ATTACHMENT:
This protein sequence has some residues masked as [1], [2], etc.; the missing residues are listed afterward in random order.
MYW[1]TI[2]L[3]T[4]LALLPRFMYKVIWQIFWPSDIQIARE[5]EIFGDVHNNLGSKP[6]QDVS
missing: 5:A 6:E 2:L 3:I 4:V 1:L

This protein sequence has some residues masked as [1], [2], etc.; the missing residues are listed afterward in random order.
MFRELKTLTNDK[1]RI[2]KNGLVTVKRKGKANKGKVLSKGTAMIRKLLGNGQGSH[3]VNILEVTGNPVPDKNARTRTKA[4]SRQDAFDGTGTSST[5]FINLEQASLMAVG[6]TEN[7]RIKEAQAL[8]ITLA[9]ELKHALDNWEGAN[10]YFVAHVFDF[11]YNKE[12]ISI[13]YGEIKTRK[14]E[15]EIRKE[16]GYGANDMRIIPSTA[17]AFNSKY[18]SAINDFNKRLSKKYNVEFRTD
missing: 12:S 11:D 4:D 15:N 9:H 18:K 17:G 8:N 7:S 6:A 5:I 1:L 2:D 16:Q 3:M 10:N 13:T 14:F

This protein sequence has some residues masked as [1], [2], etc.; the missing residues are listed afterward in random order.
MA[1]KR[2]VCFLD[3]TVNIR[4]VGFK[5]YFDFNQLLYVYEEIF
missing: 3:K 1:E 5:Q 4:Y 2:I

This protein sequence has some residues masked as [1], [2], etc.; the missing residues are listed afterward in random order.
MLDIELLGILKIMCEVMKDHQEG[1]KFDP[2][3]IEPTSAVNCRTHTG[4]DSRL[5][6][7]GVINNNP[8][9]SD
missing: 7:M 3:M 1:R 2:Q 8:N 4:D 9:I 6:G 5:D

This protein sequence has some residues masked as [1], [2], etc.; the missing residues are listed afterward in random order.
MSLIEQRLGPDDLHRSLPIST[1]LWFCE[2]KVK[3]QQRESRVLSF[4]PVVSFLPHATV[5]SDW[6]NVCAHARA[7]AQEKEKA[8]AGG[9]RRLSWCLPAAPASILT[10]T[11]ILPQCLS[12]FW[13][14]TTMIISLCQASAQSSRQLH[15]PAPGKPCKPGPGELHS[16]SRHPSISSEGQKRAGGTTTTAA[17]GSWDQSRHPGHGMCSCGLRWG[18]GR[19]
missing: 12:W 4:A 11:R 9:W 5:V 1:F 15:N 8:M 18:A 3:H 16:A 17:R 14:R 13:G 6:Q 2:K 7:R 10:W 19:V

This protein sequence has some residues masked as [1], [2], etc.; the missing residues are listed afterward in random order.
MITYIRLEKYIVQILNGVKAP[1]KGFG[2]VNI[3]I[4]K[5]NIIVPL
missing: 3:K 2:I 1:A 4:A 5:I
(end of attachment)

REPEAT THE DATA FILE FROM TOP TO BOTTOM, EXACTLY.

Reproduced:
This protein sequence has some residues masked as [1], [2], etc.; the missing residues are listed afterward in random order.
MYW[1]TI[2]L[3]T[4]LALLPRFMYKVIWQIFWPSDIQIARE[5]EIFGDVHNNLGSKP[6]QDVS
missing: 5:A 6:E 2:L 3:I 4:V 1:L

This protein sequence has some residues masked as [1], [2], etc.; the missing residues are listed afterward in random order.
MFRELKTLTNDK[1]RI[2]KNGLVTVKRKGKANKGKVLSKGTAMIRKLLGNGQGSH[3]VNILEVTGNPVPDKNARTRTKA[4]SRQDAFDGTGTSST[5]FINLEQASLMAVG[6]TEN[7]RIKEAQAL[8]ITLA[9]ELKHALDNWEGAN[10]YFVAHVFDF[11]YNKE[12]ISI[13]YGEIKTRK[14]E[15]EIRKE[16]GYGANDMRIIPSTA[17]AFNSKY[18]SAINDFNKRLSKKYNVEFRTD
missing: 12:S 11:D 4:D 15:N 9:H 18:K 17:G 8:N 7:S 6:A 5:I 1:L 2:D 16:Q 3:M 10:N 13:T 14:F

This protein sequence has some residues masked as [1], [2], etc.; the missing residues are listed afterward in random order.
MA[1]KR[2]VCFLD[3]TVNIR[4]VGFK[5]YFDFNQLLYVYEEIF
missing: 3:K 1:E 5:Q 4:Y 2:I

This protein sequence has some residues masked as [1], [2], etc.; the missing residues are listed afterward in random order.
MLDIELLGILKIMCEVMKDHQEG[1]KFDP[2][3]IEPTSAVNCRTHTG[4]DSRL[5][6][7]GVINNNP[8][9]SD
missing: 7:M 3:M 1:R 2:Q 8:N 4:D 9:I 6:G 5:D

This protein sequence has some residues masked as [1], [2], etc.; the missing residues are listed afterward in random order.
MSLIEQRLGPDDLHRSLPIST[1]LWFCE[2]KVK[3]QQRESRVLSF[4]PVVSFLPHATV[5]SDW[6]NVCAHARA[7]AQEKEKA[8]AGG[9]RRLSWCLPAAPASILT[10]T[11]ILPQCLS[12]FW[13][14]TTMIISLCQASAQSSRQLH[15]PAPGKPCKPGPGELHS[16]SRHPSISSEGQKRAGGTTTTAA[17]GSWDQSRHPGHGMCSCGLRWG[18]GR[19]
missing: 12:W 4:A 11:R 9:W 5:V 1:F 15:N 8:M 18:A 3:H 16:A 17:R 14:R 13:G 6:Q 2:K 7:R 10:W 19:V

This protein sequence has some residues masked as [1], [2], etc.; the missing residues are listed afterward in random order.
MITYIRLEKYIVQILNGVKAP[1]KGFG[2]VNI[3]I[4]K[5]NIIVPL
missing: 3:K 2:I 1:A 4:A 5:I